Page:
“We are a small club with very little money but what we can do, we try to do well and do “the right way”. On the playing side our vision is to develop the best local talent who want to succeed for the club and community we serve. The emphasis is on development of players who want to succeed for OUR club. This vision is underpinned, on and off the pitch, by the values of communication, respect, responsibility and solidarity.”

Who can not agree with that at our level, yet how many clubs and their owners are prepared to compromise those principles at the slightest whiff of some money? But back to today and the search for our opening points of the season.

Lewes 1 Harrow Borough 1 – The Dripping Pan – Saturday 15th August 2015
For 67 glorious seconds we had a taste of victory.  That’s how long we held the lead for after opening the scoring in the 87th minute.  It was a tad harsh on the Rooks who built on their second half on Wednesday with an assured if unspectacular performance today.  Whilst the visitors will point to a goal disallowed midway through the second half, they rarely put young Stroomberg’s goal under threat.

Despite dominating first half possession it took Lewes until the final minute of the half to create a chance when the tireless Jimmy Muitt broke free of his marker on the half-way line, accelerated away, rounded the keeper but took the ball too wide.  He got his shot in which was cleared off the line, picked up the rebound which was cleared off the line again.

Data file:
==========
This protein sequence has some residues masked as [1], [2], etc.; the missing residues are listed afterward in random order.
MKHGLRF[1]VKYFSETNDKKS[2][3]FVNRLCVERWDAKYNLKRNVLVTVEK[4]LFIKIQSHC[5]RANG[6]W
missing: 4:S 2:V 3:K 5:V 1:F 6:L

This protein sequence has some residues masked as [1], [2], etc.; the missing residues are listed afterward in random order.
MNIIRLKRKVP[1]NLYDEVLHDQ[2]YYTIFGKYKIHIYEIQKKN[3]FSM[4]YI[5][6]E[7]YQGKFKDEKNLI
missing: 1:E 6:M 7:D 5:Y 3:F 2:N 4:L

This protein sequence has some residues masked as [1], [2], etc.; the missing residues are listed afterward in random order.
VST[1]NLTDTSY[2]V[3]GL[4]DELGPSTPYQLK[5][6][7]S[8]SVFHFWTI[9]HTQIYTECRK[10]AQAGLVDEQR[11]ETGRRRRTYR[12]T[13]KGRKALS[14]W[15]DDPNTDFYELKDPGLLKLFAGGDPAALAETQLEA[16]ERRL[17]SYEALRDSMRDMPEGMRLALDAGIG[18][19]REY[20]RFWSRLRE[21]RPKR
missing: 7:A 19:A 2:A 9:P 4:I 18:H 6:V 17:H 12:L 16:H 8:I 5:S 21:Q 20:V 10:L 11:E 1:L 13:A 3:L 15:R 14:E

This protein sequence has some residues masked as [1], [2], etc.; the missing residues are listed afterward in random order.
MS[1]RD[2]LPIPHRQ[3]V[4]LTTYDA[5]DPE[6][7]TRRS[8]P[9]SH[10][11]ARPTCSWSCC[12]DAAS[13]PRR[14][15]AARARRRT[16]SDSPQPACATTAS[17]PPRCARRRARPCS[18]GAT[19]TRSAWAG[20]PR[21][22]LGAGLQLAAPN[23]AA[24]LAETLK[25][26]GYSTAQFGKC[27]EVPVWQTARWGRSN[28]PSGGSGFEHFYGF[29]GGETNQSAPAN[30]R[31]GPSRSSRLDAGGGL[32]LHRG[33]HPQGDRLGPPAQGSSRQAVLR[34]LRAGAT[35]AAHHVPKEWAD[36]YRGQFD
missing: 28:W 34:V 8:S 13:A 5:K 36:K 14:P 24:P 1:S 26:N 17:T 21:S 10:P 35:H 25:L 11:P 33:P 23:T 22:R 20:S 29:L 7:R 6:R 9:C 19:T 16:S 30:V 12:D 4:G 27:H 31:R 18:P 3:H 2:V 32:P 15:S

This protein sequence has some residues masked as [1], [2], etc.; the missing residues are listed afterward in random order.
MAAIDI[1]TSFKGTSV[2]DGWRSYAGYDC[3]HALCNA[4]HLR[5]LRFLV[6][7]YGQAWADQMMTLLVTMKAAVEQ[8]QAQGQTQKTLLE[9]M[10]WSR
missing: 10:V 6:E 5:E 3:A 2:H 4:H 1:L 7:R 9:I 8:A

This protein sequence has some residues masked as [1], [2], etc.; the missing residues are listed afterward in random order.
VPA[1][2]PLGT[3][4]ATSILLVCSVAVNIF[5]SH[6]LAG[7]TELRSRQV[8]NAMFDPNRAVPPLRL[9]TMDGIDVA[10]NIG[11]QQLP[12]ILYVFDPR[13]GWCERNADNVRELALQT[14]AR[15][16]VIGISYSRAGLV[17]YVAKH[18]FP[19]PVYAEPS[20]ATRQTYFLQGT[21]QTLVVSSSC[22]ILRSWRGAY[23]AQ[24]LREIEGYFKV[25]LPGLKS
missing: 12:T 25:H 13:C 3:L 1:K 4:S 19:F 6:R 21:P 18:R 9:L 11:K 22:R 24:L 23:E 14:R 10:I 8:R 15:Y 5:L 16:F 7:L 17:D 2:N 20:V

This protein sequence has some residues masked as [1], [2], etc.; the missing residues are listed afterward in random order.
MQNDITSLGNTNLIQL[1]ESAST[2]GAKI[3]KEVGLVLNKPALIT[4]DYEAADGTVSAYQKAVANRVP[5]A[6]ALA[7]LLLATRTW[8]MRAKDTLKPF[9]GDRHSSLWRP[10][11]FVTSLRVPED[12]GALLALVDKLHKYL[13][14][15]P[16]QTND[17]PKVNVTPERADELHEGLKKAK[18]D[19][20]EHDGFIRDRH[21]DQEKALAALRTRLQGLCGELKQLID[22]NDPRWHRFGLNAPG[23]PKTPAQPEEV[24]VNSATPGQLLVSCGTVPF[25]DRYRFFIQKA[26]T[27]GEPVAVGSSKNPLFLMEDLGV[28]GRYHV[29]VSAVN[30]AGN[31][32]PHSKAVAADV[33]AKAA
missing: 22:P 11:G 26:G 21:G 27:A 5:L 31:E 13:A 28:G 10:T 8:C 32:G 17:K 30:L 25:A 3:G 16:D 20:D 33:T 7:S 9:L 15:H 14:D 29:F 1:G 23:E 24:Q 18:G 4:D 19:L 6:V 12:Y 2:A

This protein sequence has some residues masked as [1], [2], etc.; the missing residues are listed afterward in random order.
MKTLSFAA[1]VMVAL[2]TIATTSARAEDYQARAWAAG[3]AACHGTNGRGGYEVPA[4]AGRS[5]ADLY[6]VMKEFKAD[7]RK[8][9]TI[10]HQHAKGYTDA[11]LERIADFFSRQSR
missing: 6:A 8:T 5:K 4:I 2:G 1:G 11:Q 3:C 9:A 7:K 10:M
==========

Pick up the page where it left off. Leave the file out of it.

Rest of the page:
FullSizeRender (3)Lewes came close to taking the lead on the hour mark when Lovett’s snap shot was smartly saved by the Boro’ keeper, then the visitors thought they’d taken the lead when Page headed home at the far post from a well-worked free-kick but was deemed to have been offside.  The main talking point came in the 79th minute when Peacock’s clumsy challenge on Muitt saw the young Lewes striker leave the field on a stretcher.  Peacock, booked in the first half somehow escaped a second yellow despite taking out the Lewes forward in the air.

Muitt’s replacement Nathan Crabb won a penalty when his quick feet tied the Harrow defenders in knots and he was tripped.  No complaints and no mercy shown by Leon Redwood’s spot-kick.  The relief that spread across the ground lasted just over 60 seconds before Lewes were undone at the far post again and Taylor headed home unmarked.  The drama wasn’t over as in the final minute keeper Stroomberg pulled up with what looked like a hamstring problem.  Fortunately, the ball stayed up the other end long enough for the referee to blow the final whistle.

The point lifted the Rooks out of the bottom four, although the table really means nothing at this stage.  The crowd – a disappointing 372.  We can look for mitigating circumstances such as the Summer Holidays, a small travelling support or the travel chaos around the ground due to the bridge repairs and college car parks closed.  Football fans are impatient.  They want success right here, right now.  As a fan I understand that, as someone invested in developing something special here at Lewes I’d hate to see fans missing out when this squad start to click and injuries withstanding, that could be just around the corner.